How did we get a housing bubble? This column describes how well households predict the market values of their homes. Most homeowners overestimate the value of their properties by 5% to 10%, primarily due to the large expected capital gains implicit in the self-reported home values. Overly optimistic expectations about the evolution of house prices may have planted the seed of the current mortgage crisis in the US.
The current crisis has made obvious the power of the financial sector to amplify business cycle dynamics. This column, the first half of a series, focuses on how leverage, capital regulation, and managers’ incentives contributed to the crisis.
The financial sector is prone to crises, which are typically associated with serious effects on output and employment. This column weighs the costs and benefits of financial deregulation that spurs temporarily high growth that then collapse and suggests that bubbles may be socially efficient.
Foreign acquisitions of farmland in Africa and elsewhere have become a cause of concern. This column says that international investments are inevitable – the question is how to reconcile the objectives of land purchasers with the investment needs of developing countries.
Nearly all economists agree that the most efficient way to address environmental problems is to raise the cost of the pollution-generating activity, but US policies subsidise clean-energy alternatives instead. This column criticizes that approach – subsidies lower the cost of energy, play favourites with technologies, are often inframarginal, and frequently interact in unexpected ways with other policies.
Should informed observers pay attention to the ECB President? This column says it is worthwhile for financial market participants to read the ECB President’s lips, as this adds information about upcoming interest rate decisions that is not provided by expected inflation and expected output growth.
Many healthcare policymakers and analysts are focused on controlling rising medical costs. Is attacking high-cost, low-benefit medical innovation a solution? This column estimates that medical innovation – the use of advanced diagnostic imaging, newer drugs, and higher-ranked physicians – significantly increases life expectancy without raising medical expenditures per capita.
Want to encourage higher voter turnout in European Parliament elections? This column proposes allocating seats to member countries in proportion to their voter participation.
How did the rating agencies come to have such a prominent role in the regulation of securities? This column traces their history back to the Great Depression. Ironically, the agencies became a regulatory instrument to address concerns about securities originators’ conflicts of interest, the very problem plaguing the agencies today. The lesson may be that no fixed regulatory solution is durable in the long run.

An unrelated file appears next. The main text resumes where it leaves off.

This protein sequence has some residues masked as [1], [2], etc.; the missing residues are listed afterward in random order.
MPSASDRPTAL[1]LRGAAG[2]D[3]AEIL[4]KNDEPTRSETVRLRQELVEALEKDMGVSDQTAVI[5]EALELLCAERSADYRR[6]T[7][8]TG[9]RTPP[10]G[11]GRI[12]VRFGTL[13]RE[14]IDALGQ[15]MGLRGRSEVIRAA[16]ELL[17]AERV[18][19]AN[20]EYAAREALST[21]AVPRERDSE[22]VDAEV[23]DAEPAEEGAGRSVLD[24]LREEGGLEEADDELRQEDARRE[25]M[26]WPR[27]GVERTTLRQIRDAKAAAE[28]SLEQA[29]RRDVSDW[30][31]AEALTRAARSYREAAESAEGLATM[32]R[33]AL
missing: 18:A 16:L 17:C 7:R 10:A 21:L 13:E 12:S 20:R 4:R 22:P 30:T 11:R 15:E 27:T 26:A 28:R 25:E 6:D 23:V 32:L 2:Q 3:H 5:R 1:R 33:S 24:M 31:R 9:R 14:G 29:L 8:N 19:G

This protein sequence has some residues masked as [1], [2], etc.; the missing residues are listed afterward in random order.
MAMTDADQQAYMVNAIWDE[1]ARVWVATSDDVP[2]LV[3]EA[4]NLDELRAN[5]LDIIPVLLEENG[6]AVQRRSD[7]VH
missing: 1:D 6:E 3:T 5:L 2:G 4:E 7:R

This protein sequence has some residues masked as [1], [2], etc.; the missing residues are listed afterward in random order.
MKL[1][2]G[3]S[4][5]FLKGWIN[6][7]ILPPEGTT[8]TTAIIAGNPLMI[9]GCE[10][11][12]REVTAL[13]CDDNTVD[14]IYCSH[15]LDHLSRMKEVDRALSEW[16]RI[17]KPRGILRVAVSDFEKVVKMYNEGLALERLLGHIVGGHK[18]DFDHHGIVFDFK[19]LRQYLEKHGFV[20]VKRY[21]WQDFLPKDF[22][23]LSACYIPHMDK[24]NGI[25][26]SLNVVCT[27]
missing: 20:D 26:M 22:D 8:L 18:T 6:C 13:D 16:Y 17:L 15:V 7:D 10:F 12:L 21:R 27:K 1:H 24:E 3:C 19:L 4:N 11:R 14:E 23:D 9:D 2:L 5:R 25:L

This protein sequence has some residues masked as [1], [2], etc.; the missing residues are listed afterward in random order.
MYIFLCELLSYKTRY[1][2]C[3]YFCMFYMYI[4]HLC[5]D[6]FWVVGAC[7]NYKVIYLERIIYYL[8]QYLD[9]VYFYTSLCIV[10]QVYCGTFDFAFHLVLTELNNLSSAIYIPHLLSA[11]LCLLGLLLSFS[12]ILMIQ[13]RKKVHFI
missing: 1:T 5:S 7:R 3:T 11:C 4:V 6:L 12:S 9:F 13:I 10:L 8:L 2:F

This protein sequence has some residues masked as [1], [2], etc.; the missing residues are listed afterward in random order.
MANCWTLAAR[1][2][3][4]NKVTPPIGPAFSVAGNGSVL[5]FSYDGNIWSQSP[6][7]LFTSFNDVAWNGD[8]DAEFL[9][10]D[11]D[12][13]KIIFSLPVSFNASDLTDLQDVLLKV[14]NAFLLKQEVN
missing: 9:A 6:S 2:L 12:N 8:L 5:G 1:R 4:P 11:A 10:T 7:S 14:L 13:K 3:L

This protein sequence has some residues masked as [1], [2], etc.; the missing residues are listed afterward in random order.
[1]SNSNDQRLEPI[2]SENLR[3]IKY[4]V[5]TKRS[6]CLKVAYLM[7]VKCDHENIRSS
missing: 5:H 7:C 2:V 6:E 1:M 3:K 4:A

Gilles Saint-Paul of the Toulouse School of Economics talks to Romesh Vaitilingam about his work on the evolution of people’s beliefs about the market economy – how it affects occupational choice; how it is influenced by intellectuals who may be biased against the market economy; and how this all plays out in public debate about economic reform, particularly in France. The interview was recorded at the Royal Economic Society’s annual conference at the University of Surrey in April 2009.
Would reducing corruption increase trade? While corrupt customs officials extorting bribes from exporters may impede trade, those who take bribes to circumvent formal trade barriers may help it. This column estimates that when tariffs exceed 25%, the pro-trade effects of corruption may dominate.
Many blame executive compensation for encouraging shortsighted risk-taking. This column argues that compensation should be structured so as to provide incentives consistent with the firm’s position and long-term interest. It proposes “incentive accounts” that it says would be superior to existing compensation schemes.
Policymakers embraced the rhetoric of macro-prudential regulation in response to the crisis, but most of their proposals have just suggested more micro-prudential regulations of the sort that already failed. This column criticizes those proposals and outlines what real macro-prudential approaches would look like.
Public opinion is turning against migration during the recession, as generous European welfare states make migrants a potential fiscal burden. This column warns against the excessively exclusionary solutions to which voters are turning and suggests decoupling migration and the welfare state.
Are freely availably scientific papers better disseminated? Many believe so, but this column presents new evidence suggesting that the higher number of citations received by open access papers is mostly due to a difference in quality. Nevertheless, there is a problem of access to the scientific literature in developing countries that needs to be addressed.
Latvia has been hard hit by the global crisis and faces an unsustainable currency peg. Should the country float its currency, adopt the euro, or try a contained devaluation? This column assesses the options and says that the latter is most realistic, in that it will address the concerns of the EU, IMF, and Latvia.